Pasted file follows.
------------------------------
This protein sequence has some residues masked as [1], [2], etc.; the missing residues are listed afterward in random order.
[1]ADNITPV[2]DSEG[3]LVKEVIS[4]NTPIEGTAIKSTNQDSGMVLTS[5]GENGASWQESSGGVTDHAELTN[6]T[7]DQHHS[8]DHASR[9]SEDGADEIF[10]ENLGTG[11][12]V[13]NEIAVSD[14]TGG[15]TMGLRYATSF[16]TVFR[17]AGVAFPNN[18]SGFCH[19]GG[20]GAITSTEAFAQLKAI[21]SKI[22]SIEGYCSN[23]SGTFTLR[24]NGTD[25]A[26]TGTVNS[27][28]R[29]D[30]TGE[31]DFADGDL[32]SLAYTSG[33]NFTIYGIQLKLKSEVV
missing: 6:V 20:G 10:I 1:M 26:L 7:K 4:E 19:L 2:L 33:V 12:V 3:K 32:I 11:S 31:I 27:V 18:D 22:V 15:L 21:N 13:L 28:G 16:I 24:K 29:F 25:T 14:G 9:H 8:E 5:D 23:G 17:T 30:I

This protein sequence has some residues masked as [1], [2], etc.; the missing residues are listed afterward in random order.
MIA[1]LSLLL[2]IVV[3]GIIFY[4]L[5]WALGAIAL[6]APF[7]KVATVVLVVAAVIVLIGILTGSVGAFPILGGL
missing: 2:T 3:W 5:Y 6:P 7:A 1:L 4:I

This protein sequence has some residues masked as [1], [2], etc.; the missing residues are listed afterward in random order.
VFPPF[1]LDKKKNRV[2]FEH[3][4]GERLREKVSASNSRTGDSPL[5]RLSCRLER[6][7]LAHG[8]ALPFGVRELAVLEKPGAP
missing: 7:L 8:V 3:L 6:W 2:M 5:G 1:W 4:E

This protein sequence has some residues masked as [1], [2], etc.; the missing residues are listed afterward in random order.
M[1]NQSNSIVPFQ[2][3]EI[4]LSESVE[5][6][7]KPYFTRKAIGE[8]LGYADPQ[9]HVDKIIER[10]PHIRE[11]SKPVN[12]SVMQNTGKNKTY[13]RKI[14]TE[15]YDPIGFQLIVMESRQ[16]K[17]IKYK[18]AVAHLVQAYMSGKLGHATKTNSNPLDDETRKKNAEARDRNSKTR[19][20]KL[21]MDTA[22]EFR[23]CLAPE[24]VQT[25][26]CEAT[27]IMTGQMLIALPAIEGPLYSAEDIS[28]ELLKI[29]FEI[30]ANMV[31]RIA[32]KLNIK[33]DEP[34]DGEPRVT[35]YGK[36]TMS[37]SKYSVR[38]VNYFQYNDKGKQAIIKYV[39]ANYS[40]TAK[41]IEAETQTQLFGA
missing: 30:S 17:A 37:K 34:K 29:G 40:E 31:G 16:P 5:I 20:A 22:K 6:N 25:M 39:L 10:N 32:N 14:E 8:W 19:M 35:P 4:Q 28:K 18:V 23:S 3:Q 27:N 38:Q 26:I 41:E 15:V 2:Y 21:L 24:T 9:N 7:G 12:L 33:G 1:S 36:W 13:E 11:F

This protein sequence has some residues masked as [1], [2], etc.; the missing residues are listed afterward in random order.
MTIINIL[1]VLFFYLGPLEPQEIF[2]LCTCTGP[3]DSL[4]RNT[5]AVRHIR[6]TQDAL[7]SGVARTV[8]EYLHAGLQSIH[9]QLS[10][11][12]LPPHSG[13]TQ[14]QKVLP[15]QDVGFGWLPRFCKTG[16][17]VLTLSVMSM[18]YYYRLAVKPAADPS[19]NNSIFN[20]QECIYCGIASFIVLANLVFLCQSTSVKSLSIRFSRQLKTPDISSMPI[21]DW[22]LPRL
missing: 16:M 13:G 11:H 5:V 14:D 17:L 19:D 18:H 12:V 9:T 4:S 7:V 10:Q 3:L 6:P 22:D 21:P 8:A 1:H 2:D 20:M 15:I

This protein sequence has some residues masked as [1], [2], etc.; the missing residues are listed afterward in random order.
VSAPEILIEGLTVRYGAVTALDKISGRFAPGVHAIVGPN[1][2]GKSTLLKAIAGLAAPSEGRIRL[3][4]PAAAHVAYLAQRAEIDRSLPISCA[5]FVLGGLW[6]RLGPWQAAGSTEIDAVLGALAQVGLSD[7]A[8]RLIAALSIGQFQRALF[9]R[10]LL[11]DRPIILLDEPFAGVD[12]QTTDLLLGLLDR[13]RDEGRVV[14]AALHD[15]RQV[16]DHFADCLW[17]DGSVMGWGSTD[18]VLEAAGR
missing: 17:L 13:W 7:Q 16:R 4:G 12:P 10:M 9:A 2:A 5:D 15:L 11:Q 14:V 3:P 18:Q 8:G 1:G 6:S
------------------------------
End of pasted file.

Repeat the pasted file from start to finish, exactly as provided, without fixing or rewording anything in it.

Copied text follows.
This protein sequence has some residues masked as [1], [2], etc.; the missing residues are listed afterward in random order.
[1]ADNITPV[2]DSEG[3]LVKEVIS[4]NTPIEGTAIKSTNQDSGMVLTS[5]GENGASWQESSGGVTDHAELTN[6]T[7]DQHHS[8]DHASR[9]SEDGADEIF[10]ENLGTG[11][12]V[13]NEIAVSD[14]TGG[15]TMGLRYATSF[16]TVFR[17]AGVAFPNN[18]SGFCH[19]GG[20]GAITSTEAFAQLKAI[21]SKI[22]SIEGYCSN[23]SGTFTLR[24]NGTD[25]A[26]TGTVNS[27][28]R[29]D[30]TGE[31]DFADGDL[32]SLAYTSG[33]NFTIYGIQLKLKSEVV
missing: 6:V 20:G 10:I 1:M 26:L 7:K 4:E 19:L 2:L 33:V 12:V 3:K 32:I 11:S 31:I 27:V 18:D 22:V 15:L 21:N 13:L 28:G 16:I 24:K 29:F 25:T 14:G 9:H 8:E 5:D 23:G 17:T 30:I

This protein sequence has some residues masked as [1], [2], etc.; the missing residues are listed afterward in random order.
MIA[1]LSLLL[2]IVV[3]GIIFY[4]L[5]WALGAIAL[6]APF[7]KVATVVLVVAAVIVLIGILTGSVGAFPILGGL
missing: 2:T 3:W 5:Y 6:P 7:A 1:L 4:I

This protein sequence has some residues masked as [1], [2], etc.; the missing residues are listed afterward in random order.
VFPPF[1]LDKKKNRV[2]FEH[3][4]GERLREKVSASNSRTGDSPL[5]RLSCRLER[6][7]LAHG[8]ALPFGVRELAVLEKPGAP
missing: 7:L 8:V 3:L 6:W 2:M 5:G 1:W 4:E

This protein sequence has some residues masked as [1], [2], etc.; the missing residues are listed afterward in random order.
M[1]NQSNSIVPFQ[2][3]EI[4]LSESVE[5][6][7]KPYFTRKAIGE[8]LGYADPQ[9]HVDKIIER[10]PHIRE[11]SKPVN[12]SVMQNTGKNKTY[13]RKI[14]TE[15]YDPIGFQLIVMESRQ[16]K[17]IKYK[18]AVAHLVQAYMSGKLGHATKTNSNPLDDETRKKNAEARDRNSKTR[19][20]KL[21]MDTA[22]EFR[23]CLAPE[24]VQT[25][26]CEAT[27]IMTGQMLIALPAIEGPLYSAEDIS[28]ELLKI[29]FEI[30]ANMV[31]RIA[32]KLNIK[33]DEP[34]DGEPRVT[35]YGK[36]TMS[37]SKYSVR[38]VNYFQYNDKGKQAIIKYV[39]ANYS[40]TAK[41]IEAETQTQLFGA
missing: 30:S 17:A 37:K 34:K 29:G 40:E 31:G 16:P 5:I 20:A 22:K 6:N 25:M 39:L 10:N 32:N 14:E 8:W 19:M 35:P 4:Q 28:K 18:V 23:S 3:Q 27:N 38:Q 26:I 41:E 15:V 2:Y 21:L 24:T 9:N 7:G 12:L 33:G 1:S 36:W 13:E 11:F

This protein sequence has some residues masked as [1], [2], etc.; the missing residues are listed afterward in random order.
MTIINIL[1]VLFFYLGPLEPQEIF[2]LCTCTGP[3]DSL[4]RNT[5]AVRHIR[6]TQDAL[7]SGVARTV[8]EYLHAGLQSIH[9]QLS[10][11][12]LPPHSG[13]TQ[14]QKVLP[15]QDVGFGWLPRFCKTG[16][17]VLTLSVMSM[18]YYYRLAVKPAADPS[19]NNSIFN[20]QECIYCGIASFIVLANLVFLCQSTSVKSLSIRFSRQLKTPDISSMPI[21]DW[22]LPRL
missing: 16:M 13:G 11:H 5:V 14:D 17:L 19:D 18:H 12:V 9:T 4:S 7:V 10:Q 3:L 6:P 22:D 21:P 8:A 1:H 2:D 20:M 15:I

This protein sequence has some residues masked as [1], [2], etc.; the missing residues are listed afterward in random order.
VSAPEILIEGLTVRYGAVTALDKISGRFAPGVHAIVGPN[1][2]GKSTLLKAIAGLAAPSEGRIRL[3][4]PAAAHVAYLAQRAEIDRSLPISCA[5]FVLGGLW[6]RLGPWQAAGSTEIDAVLGALAQVGLSD[7]A[8]RLIAALSIGQFQRALF[9]R[10]LL[11]DRPIILLDEPFAGVD[12]QTTDLLLGLLDR[13]RDEGRVV[14]AALHD[15]RQV[16]DHFADCLW[17]DGSVMGWGSTD[18]VLEAAGR
missing: 17:L 13:W 7:Q 16:R 4:G 12:P 10:M 9:A 2:A 5:D 15:L 11:Q 14:V 3:P 18:Q 8:G 1:G 6:S